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Chambers Bay takes its toll on caddies

UNIVERSITY PLACE, WA - JUNE 18: Henrik Stenson

UNIVERSITY PLACE, WA - JUNE 18: Henrik Stenson of Sweden waits with his caddie Gareth Lord on the sixth tee during the first round of the 115th U.S. Open Championship at Chambers Bay on June 18, 2015 in University Place, Washington. (Photo by Harry How/Getty Images) Photo Credit: Getty Images / Harry How

UNIVERSITY PLACE, Wash. - Strange but true. Caddie health might be a factor in the U.S. Open. The caddies for Henrik Stenson and Stephen Gallacher suffered injuries during Wednesday's practice round, but while Stenson's was able to work and help him tie for the lead with a 65, Gallacher used a local caddie but was far back and in danger of missing the cut.

Stenson and Gallacher were playing together Wednesday afternoon when Gareth Lord, who caddies for Stenson, slipped on the dried-out fine fescue grass and suffered a wrist injury that required a cast. A short while later, Gallacher's caddie, Damien Moore, suffered a sprained ankle that put him in a walking boot and out of the U.S. Open.

Asked if he thought he might have to replace his caddie, Stenson deadpanned, "That's a thought I've had many times when I played with Gareth."

When the laughter died, Stenson said, "Of course, I was worried. He said he was OK, but he was quiet. Five minutes later, it started getting black and blue up the lower part of his arm. We iced it on the 17th tee box, and then he went to see the physio. He spent a couple hours in the emergency room, and yeah, he's in a cast.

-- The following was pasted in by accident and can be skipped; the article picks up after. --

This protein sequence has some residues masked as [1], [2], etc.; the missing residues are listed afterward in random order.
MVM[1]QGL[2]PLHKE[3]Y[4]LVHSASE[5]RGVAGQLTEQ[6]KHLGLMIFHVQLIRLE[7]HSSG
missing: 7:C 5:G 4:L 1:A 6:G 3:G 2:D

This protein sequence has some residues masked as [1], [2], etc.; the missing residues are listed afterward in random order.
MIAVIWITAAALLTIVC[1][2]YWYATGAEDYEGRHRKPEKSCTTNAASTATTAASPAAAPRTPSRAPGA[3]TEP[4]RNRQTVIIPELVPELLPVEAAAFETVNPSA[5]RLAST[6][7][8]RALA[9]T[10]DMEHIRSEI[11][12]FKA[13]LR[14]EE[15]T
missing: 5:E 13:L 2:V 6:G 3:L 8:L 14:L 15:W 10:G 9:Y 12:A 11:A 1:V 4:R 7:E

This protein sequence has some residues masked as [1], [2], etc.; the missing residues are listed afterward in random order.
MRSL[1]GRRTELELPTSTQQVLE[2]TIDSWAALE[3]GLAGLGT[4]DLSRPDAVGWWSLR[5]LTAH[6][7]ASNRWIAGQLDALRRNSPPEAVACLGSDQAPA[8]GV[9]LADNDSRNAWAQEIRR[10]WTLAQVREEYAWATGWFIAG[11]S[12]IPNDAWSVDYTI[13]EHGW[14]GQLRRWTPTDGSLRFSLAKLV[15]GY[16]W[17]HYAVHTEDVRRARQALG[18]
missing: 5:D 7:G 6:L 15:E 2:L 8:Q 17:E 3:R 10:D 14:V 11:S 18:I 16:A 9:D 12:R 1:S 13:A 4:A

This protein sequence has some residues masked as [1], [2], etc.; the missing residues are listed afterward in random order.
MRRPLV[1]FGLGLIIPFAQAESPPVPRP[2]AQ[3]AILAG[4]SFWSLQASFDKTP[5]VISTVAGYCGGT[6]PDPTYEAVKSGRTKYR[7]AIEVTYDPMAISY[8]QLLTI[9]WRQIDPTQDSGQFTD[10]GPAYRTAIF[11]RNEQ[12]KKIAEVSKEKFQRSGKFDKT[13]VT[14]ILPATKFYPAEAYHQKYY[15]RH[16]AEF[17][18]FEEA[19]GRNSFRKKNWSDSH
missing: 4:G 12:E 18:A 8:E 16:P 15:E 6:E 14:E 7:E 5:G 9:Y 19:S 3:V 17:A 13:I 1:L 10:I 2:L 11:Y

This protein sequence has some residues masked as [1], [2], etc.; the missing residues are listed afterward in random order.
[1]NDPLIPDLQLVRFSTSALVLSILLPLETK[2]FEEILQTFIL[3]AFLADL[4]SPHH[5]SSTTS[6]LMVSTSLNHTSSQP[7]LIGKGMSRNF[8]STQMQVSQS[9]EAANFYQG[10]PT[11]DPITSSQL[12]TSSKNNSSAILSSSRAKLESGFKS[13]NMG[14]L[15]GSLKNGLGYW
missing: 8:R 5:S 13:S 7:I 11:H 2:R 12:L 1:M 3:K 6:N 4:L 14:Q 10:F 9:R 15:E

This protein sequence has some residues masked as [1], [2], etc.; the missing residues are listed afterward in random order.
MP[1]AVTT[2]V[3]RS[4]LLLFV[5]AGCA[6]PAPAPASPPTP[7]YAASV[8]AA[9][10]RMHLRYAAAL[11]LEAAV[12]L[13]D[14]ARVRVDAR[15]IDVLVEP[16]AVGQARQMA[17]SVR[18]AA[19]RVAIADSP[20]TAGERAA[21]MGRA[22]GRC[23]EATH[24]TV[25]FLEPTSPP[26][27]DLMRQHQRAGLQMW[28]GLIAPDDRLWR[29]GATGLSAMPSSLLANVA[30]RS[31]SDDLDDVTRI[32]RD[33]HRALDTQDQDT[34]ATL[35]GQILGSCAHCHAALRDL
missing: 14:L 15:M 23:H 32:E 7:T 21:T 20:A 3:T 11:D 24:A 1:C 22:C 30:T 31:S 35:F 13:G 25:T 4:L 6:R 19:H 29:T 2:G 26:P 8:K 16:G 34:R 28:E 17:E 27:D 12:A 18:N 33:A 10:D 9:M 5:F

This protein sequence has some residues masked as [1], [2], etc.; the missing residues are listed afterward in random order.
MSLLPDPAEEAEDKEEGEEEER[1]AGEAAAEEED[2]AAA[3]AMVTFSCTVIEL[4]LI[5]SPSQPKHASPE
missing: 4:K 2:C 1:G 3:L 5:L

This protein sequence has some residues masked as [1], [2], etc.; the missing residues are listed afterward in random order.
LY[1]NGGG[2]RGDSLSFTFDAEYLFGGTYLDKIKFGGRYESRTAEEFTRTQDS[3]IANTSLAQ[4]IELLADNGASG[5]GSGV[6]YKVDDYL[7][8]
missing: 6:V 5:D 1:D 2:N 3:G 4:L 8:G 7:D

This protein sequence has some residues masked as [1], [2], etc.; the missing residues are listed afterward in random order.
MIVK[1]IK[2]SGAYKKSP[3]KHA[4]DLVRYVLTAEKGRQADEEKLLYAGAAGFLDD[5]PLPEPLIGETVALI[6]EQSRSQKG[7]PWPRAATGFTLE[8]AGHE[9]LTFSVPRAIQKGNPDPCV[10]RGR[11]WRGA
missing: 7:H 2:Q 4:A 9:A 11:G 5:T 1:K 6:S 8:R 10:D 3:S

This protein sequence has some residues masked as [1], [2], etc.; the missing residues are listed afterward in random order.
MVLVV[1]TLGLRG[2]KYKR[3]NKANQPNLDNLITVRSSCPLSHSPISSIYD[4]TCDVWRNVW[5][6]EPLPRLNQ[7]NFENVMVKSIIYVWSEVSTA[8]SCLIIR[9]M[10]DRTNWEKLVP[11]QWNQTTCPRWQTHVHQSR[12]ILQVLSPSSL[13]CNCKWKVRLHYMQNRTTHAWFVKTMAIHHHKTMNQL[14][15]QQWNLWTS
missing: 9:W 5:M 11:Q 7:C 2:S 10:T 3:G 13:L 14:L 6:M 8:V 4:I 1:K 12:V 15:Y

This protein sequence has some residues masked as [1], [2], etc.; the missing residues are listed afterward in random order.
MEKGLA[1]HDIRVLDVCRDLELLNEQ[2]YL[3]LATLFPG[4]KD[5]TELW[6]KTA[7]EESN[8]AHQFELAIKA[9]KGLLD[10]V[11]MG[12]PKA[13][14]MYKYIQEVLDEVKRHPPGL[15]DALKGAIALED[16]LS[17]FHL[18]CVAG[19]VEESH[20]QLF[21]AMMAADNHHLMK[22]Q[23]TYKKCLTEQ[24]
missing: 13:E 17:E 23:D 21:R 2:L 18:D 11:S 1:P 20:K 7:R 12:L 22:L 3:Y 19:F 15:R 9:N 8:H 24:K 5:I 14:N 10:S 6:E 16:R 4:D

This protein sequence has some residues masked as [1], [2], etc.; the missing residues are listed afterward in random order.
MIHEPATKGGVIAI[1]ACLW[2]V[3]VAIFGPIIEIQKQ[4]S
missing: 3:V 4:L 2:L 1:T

"Gallacher's man went down a couple holes after we left them. So, it's definitely dangerous with those slopes, and the grass gets shiny and lays down. It gets a bit like ice skating out there."

Stenson said Lord mentioned that he hoped to avoid falling this week a few minutes before his accident. "He's not in a good place with his hand, but he managed to caddie and did a good job for me," Stenson said. "I had to caddie for him a little bit, as well."

Local knowledge pays off

University Place resident Michael Putnam, who had the honor of hitting the first tee shot of the 115th U.S. Open, shot even par 70 to match the score he shot in the first official round at Chambers Bay when it opened in 2007. "Today's 70 was a lot better considering the circumstances and how the course is playing," Putnam said. "That first tee shot was special even though I pulled it into the weeds.

"I couldn't believe how many people were here at 7 a.m. to watch us go off. That means they're getting to shuttles at 6 and 5. It's cool to see that support."

Woodland in hospital

After a first-round 74, Gary Woodland was hospitalized with severe dehydration and administered IV fluids. He was diagnosed with a virus. In a statement, agent Mark Steinberg said Woodland has not been feeling well since Sunday but said he "hopes to play [today]."

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